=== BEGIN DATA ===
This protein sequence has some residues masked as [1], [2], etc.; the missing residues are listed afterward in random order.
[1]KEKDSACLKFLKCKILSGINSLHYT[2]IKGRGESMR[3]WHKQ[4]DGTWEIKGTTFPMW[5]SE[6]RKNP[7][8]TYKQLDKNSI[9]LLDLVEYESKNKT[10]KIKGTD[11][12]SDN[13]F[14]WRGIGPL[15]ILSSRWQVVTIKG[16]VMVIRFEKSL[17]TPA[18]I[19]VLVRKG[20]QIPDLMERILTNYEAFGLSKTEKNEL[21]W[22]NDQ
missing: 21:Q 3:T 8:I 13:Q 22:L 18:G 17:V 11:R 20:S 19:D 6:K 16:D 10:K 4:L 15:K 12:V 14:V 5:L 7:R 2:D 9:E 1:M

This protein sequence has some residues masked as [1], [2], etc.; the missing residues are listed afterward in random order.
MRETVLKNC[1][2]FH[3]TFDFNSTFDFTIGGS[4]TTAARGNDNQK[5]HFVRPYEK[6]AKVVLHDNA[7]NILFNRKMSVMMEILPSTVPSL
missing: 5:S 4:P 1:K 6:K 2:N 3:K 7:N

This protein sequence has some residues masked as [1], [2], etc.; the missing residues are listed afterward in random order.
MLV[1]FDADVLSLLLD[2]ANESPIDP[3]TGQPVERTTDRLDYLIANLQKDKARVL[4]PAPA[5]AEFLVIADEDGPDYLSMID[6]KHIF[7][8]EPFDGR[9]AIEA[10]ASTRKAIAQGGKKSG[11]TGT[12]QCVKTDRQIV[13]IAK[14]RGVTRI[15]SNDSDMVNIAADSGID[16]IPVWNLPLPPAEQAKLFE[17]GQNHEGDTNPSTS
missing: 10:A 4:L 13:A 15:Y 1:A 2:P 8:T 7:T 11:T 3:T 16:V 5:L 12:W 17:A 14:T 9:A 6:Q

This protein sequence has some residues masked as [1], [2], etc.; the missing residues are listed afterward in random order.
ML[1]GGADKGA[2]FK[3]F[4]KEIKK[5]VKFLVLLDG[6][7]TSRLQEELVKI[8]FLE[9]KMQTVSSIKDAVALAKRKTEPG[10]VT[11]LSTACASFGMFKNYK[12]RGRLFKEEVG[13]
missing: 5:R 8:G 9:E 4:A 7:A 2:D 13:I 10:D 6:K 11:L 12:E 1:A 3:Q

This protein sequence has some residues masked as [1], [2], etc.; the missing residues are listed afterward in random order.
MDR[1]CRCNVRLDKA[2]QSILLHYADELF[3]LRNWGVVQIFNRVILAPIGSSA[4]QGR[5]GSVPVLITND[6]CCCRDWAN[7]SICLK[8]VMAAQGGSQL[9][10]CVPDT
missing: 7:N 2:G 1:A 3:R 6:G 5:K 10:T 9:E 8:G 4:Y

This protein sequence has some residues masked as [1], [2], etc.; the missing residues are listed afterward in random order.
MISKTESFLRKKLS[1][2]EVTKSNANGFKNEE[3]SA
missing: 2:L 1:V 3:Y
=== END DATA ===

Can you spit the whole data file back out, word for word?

This protein sequence has some residues masked as [1], [2], etc.; the missing residues are listed afterward in random order.
[1]KEKDSACLKFLKCKILSGINSLHYT[2]IKGRGESMR[3]WHKQ[4]DGTWEIKGTTFPMW[5]SE[6]RKNP[7][8]TYKQLDKNSI[9]LLDLVEYESKNKT[10]KIKGTD[11][12]SDN[13]F[14]WRGIGPL[15]ILSSRWQVVTIKG[16]VMVIRFEKSL[17]TPA[18]I[19]VLVRKG[20]QIPDLMERILTNYEAFGLSKTEKNEL[21]W[22]NDQ
missing: 21:Q 3:T 8:I 13:Q 22:L 18:G 17:V 11:R 20:S 19:D 6:K 16:D 10:K 4:L 15:K 12:V 14:V 5:L 7:R 2:D 9:E 1:M

This protein sequence has some residues masked as [1], [2], etc.; the missing residues are listed afterward in random order.
MRETVLKNC[1][2]FH[3]TFDFNSTFDFTIGGS[4]TTAARGNDNQK[5]HFVRPYEK[6]AKVVLHDNA[7]NILFNRKMSVMMEILPSTVPSL
missing: 5:S 4:P 1:K 6:K 2:N 3:K 7:N

This protein sequence has some residues masked as [1], [2], etc.; the missing residues are listed afterward in random order.
MLV[1]FDADVLSLLLD[2]ANESPIDP[3]TGQPVERTTDRLDYLIANLQKDKARVL[4]PAPA[5]AEFLVIADEDGPDYLSMID[6]KHIF[7][8]EPFDGR[9]AIEA[10]ASTRKAIAQGGKKSG[11]TGT[12]QCVKTDRQIV[13]IAK[14]RGVTRI[15]SNDSDMVNIAADSGID[16]IPVWNLPLPPAEQAKLFE[17]GQNHEGDTNPSTS
missing: 10:A 4:L 13:A 15:Y 1:A 2:P 8:T 7:T 11:T 3:T 16:V 5:L 12:W 17:A 14:T 9:A 6:Q

This protein sequence has some residues masked as [1], [2], etc.; the missing residues are listed afterward in random order.
ML[1]GGADKGA[2]FK[3]F[4]KEIKK[5]VKFLVLLDG[6][7]TSRLQEELVKI[8]FLE[9]KMQTVSSIKDAVALAKRKTEPG[10]VT[11]LSTACASFGMFKNYK[12]RGRLFKEEVG[13]
missing: 5:R 8:G 9:E 4:A 7:A 2:D 13:I 10:D 6:K 11:L 12:E 1:A 3:Q

This protein sequence has some residues masked as [1], [2], etc.; the missing residues are listed afterward in random order.
MDR[1]CRCNVRLDKA[2]QSILLHYADELF[3]LRNWGVVQIFNRVILAPIGSSA[4]QGR[5]GSVPVLITND[6]CCCRDWAN[7]SICLK[8]VMAAQGGSQL[9][10]CVPDT
missing: 7:N 2:G 1:A 3:R 6:G 5:K 10:T 9:E 8:G 4:Y

This protein sequence has some residues masked as [1], [2], etc.; the missing residues are listed afterward in random order.
MISKTESFLRKKLS[1][2]EVTKSNANGFKNEE[3]SA
missing: 2:L 1:V 3:Y